Forming a Safety Alliance with Your Neighbors

safety alliance

We live in a time when people don’t really get to know their neighbors. This can be especially true for people living in apartment buildings. Since the residents of apartment buildings seem to change yearly, they may not feel the need to invest much time or effort into getting to know each other. But getting to know your neighbors can be the first step to building a safety alliance together.

Not sure how to start? Here are a few tips!

First, get to know each other.

It’s human nature to be more protective and respectful of people with whom we have a connection. If you introduce yourself to your neighbors, make small talk, get to know them and let them get to know you, your neighbors are bound to care a little more if they see someone suspicious lurking around your unit. They know you, you’re friendly and they care about your well being. That means they’ll notice when anything strange is up.

Grab loose mail for neighbors you’re friendly with.

While each unit likely has its own mailbox, UPS, FedEx and even the general mail person often drops items off in a public bin by the boxes. This means personal documents like financial statements, as well as things you bought online, are up for grabs. If you see items in the public bin or outside of mail boxes, grab them and personally deliver them to each unit. Create an environment where you look out for each other. Your neighbors will greatly appreciate this and may start doing the same for you.

Lock the laundry room.

Put up signs in the laundry room asking that people please lock it each time they go in and out. Leaving it open can mean that vagrants can enter, and strangers can walk in and steal laundry. Let your neighbors know that if they accidentally ever lock their laundry room key inside the laundry room, they are free to knock on your door and have you open it for them. The same goes for residents who have temporarily lost their laundry room key. This will discourage people from leaving the laundry room unlocked when they don’t have a key.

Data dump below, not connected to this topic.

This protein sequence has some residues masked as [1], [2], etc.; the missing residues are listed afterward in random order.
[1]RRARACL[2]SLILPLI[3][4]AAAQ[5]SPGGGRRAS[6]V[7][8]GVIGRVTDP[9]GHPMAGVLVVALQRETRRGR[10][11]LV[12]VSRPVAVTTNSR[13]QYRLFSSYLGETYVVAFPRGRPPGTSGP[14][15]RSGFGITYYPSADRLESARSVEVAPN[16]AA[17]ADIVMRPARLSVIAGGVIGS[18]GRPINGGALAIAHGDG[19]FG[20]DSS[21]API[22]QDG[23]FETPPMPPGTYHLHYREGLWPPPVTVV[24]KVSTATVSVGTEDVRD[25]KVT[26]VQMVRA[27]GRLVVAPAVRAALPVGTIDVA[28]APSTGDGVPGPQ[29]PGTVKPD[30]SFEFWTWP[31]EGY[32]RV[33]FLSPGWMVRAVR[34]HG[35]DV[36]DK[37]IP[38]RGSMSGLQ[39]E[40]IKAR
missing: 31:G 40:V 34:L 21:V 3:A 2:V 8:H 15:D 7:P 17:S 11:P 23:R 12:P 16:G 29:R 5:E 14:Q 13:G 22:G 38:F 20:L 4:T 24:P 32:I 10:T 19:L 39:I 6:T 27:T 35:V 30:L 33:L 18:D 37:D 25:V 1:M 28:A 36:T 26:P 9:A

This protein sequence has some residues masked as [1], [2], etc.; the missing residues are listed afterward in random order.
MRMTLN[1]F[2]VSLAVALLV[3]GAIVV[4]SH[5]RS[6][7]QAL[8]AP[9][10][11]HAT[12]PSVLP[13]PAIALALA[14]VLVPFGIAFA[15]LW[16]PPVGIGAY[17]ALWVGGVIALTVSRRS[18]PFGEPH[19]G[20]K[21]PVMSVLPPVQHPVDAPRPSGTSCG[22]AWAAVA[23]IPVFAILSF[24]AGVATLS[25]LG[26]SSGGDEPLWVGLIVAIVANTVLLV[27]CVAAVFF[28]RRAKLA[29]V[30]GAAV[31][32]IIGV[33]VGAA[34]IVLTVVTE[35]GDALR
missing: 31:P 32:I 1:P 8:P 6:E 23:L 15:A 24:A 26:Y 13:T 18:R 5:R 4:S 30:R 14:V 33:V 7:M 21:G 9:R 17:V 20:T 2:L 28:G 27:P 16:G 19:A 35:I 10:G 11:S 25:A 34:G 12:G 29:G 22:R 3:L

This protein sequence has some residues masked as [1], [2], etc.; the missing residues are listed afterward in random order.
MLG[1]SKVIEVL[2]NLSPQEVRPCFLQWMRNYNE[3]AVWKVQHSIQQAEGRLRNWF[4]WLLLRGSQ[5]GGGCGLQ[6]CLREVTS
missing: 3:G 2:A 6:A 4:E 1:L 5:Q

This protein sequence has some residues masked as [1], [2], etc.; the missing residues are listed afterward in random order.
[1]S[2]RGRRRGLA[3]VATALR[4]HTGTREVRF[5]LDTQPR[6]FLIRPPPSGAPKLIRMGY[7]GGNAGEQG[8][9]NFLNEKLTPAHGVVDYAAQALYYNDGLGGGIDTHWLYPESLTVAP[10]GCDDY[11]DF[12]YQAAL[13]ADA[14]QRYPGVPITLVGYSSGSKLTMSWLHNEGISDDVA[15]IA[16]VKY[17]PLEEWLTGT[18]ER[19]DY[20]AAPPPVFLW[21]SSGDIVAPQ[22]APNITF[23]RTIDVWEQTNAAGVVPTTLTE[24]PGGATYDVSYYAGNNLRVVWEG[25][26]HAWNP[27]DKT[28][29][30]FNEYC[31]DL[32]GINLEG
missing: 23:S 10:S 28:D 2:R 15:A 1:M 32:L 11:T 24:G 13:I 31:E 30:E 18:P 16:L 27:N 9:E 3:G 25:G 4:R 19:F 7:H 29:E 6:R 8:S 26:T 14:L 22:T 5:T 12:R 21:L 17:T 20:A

Petition for motion sensor lights.

Speak to your neighbors and ask them to agree to petition your landlord to put up motion sensor lights. Having motion sensor lights in the back alley can discourage criminals from loitering, selling drugs or doing other illegal activities. Having motion sensor lights in the parking spots can prevent criminals on the run in the neighborhood from hiding between vehicles if the police are looking for them. Motion sensor lights in the corridors in front of the unit doors can stop prowlers from attacking residents when they are entering their apartments at night.

Look out for each other’s children.

If you ever see one of your neighbor’s children talking to a stranger, go up to that stranger and introduce yourself. Stand with the child and let the stranger know you’re keeping an eye on that child. When you do see the child’s parent, tell them about the incident and describe the stranger so they can determine if that was somebody they know, or someone they need to worry about.

Help the single units.

If there are any men, women or elderly individuals who live alone in your building, let them have your phone number. Tell them that if they ever feel unsafe—say when there is a reported criminal on the run in your neighborhood—they can call you and even get together if they don’t feel comfortable being alone. If an elderly person lives alone, offer to meet their private nurses and vet them to make sure they aren’t trying to take advantage of their patient.
An apartment building that sticks together can better prevent crime and take themselves off the target list for prowlers assessing the neighborhood. You may even find that you really enjoy getting to know your neighbors!

Posted on Friday, July 28th, 2017